More seniors are tackling classes at junior colleges, senior centers or private one-on-one instruction in order to learn what is necessary to get and stay connected. Social media connections are helping to alleviate isolation, loneliness and depression brought on by having family and friends move away and become less accessible, and as individual mobility and independence start to decline.

       
   Social networking via the computer has created a new ‘community’ for elders, especially those who physically are unable to leave their homes. Increasing numbers of older people are going online, with the latest statistics from the Pew Research Centre, a U.S. think-tank, showing that one-third of people over 65 use social networking sites, compared with six percent three years ago.

A Downside

          Most seniors, once trained, glom onto social media and the internet in general, however, a significant segment of the older population expresses stress and anxiety about using it. Some seniors find it difficult to grasp the mechanics of navigating the computer itself as well as the intangible world wide web. In addition, having so much information available points out to some just how much they don’t know. That can be depressing!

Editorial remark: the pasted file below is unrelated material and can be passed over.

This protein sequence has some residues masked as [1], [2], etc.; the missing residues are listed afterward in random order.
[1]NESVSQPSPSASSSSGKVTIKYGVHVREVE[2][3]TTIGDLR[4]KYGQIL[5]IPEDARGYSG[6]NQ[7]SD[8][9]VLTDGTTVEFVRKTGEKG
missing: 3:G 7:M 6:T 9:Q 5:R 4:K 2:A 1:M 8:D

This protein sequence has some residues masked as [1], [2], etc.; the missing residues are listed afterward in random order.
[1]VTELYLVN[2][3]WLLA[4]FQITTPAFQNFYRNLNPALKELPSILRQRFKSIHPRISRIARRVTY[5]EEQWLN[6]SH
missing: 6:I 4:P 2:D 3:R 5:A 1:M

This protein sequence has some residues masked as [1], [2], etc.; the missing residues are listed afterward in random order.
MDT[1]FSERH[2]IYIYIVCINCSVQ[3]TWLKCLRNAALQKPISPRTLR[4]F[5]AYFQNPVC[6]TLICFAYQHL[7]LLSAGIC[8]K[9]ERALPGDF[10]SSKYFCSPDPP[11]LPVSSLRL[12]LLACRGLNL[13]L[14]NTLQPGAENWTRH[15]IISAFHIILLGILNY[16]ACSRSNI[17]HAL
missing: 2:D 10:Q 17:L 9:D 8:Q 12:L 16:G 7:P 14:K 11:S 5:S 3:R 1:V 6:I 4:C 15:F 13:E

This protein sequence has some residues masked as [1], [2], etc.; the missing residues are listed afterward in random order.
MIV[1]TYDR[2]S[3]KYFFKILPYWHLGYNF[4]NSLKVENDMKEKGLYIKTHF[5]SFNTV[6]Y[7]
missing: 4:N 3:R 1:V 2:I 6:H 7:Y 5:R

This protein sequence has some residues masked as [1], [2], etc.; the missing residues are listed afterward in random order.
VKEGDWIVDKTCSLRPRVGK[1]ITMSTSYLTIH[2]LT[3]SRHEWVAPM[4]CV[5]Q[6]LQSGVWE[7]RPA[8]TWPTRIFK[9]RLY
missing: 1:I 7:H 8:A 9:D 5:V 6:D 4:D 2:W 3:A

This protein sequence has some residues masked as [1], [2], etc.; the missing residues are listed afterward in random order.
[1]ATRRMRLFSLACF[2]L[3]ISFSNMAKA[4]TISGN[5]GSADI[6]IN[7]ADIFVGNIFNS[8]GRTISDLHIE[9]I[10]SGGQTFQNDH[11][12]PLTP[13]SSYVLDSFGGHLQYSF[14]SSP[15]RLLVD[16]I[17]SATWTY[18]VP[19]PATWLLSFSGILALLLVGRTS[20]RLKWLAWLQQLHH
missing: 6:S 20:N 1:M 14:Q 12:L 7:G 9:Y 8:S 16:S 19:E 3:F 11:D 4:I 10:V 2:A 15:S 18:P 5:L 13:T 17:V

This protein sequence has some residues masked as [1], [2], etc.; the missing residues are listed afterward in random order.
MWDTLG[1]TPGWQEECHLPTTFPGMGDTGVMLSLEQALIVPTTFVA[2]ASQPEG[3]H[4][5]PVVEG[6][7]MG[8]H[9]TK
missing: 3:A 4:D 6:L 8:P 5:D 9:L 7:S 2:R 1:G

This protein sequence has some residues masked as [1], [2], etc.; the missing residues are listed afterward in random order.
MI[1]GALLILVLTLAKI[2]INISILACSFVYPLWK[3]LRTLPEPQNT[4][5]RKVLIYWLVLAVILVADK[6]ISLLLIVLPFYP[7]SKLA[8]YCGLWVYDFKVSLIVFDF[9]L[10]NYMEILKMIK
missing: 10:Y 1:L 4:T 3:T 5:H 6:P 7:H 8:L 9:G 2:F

Thoughts?

          While you know how I feel – how my every day and my life in general is greatly enhanced by social media and the internet, I wonder about others. Somehow I think it would be worthwhile doing intense small group or one-on-one trainings for those elders who are receptive to learning about a whole new way to acquire and maintain friendships. If you’re reading this, you’re already there, but I bet you know others who might benefit from this connection. If you do, how can you help them widen their world?




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Saturday, December 7, 2013

The Icing or the Cake?